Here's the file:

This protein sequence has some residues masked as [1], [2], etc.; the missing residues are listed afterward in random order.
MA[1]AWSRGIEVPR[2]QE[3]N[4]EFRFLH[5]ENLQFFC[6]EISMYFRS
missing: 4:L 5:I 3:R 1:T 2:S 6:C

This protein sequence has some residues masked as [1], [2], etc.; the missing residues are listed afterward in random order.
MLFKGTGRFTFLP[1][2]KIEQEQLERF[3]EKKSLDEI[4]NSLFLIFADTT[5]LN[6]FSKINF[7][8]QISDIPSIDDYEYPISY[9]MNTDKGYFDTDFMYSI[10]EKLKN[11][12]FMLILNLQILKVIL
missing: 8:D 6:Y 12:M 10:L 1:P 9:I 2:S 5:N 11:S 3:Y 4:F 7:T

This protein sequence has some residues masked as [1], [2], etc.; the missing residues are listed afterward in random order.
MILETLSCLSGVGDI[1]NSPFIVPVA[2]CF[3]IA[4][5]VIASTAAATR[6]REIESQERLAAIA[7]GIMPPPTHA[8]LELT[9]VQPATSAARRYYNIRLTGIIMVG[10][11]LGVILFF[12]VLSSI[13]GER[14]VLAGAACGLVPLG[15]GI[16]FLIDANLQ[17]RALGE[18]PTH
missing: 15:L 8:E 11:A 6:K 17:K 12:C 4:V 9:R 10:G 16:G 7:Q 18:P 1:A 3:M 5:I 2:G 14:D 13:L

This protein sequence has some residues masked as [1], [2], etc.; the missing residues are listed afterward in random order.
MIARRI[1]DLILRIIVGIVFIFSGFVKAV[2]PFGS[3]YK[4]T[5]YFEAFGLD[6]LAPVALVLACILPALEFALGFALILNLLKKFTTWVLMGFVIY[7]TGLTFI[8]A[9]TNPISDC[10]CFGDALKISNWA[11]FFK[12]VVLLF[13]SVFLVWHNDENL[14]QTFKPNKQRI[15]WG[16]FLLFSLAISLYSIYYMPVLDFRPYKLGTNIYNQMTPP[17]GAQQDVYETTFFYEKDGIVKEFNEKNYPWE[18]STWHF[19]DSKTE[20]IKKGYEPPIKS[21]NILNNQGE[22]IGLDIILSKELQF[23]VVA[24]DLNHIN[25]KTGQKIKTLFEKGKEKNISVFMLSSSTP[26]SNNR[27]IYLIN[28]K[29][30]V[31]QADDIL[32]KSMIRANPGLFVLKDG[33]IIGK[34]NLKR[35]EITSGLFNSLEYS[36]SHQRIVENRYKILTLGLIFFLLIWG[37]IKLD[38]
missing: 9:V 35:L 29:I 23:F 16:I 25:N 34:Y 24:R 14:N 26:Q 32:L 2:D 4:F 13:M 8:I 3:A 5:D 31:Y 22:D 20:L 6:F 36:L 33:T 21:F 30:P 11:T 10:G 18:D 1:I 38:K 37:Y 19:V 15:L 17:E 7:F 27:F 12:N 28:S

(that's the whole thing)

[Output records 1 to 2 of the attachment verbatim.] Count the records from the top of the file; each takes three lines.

This protein sequence has some residues masked as [1], [2], etc.; the missing residues are listed afterward in random order.
MA[1]AWSRGIEVPR[2]QE[3]N[4]EFRFLH[5]ENLQFFC[6]EISMYFRS
missing: 4:L 5:I 3:R 1:T 2:S 6:C

This protein sequence has some residues masked as [1], [2], etc.; the missing residues are listed afterward in random order.
MLFKGTGRFTFLP[1][2]KIEQEQLERF[3]EKKSLDEI[4]NSLFLIFADTT[5]LN[6]FSKINF[7][8]QISDIPSIDDYEYPISY[9]MNTDKGYFDTDFMYSI[10]EKLKN[11][12]FMLILNLQILKVIL
missing: 8:D 6:Y 12:M 10:L 1:P 9:I 2:S 5:N 11:S 3:Y 4:F 7:T